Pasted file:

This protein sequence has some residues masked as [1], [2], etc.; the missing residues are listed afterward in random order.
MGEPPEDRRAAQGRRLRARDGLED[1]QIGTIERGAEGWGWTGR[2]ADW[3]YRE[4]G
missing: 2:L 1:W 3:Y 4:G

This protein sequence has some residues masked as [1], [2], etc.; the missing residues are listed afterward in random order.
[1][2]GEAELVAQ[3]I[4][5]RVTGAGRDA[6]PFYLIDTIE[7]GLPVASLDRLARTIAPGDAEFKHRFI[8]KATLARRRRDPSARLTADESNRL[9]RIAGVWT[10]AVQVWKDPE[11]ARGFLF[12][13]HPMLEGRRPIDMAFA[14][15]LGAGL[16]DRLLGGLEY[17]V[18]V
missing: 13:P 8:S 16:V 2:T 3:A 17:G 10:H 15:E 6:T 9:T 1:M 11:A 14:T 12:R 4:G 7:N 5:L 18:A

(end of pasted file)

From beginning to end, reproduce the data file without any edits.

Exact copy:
This protein sequence has some residues masked as [1], [2], etc.; the missing residues are listed afterward in random order.
MGEPPEDRRAAQGRRLRARDGLED[1]QIGTIERGAEGWGWTGR[2]ADW[3]YRE[4]G
missing: 2:L 1:W 3:Y 4:G

This protein sequence has some residues masked as [1], [2], etc.; the missing residues are listed afterward in random order.
[1][2]GEAELVAQ[3]I[4][5]RVTGAGRDA[6]PFYLIDTIE[7]GLPVASLDRLARTIAPGDAEFKHRFI[8]KATLARRRRDPSARLTADESNRL[9]RIAGVWT[10]AVQVWKDPE[11]ARGFLF[12][13]HPMLEGRRPIDMAFA[14][15]LGAGL[16]DRLLGGLEY[17]V[18]V
missing: 13:P 8:S 16:V 2:T 3:A 17:G 10:H 15:E 6:T 9:T 1:M 11:A 14:T 12:R 4:G 7:N 5:L 18:A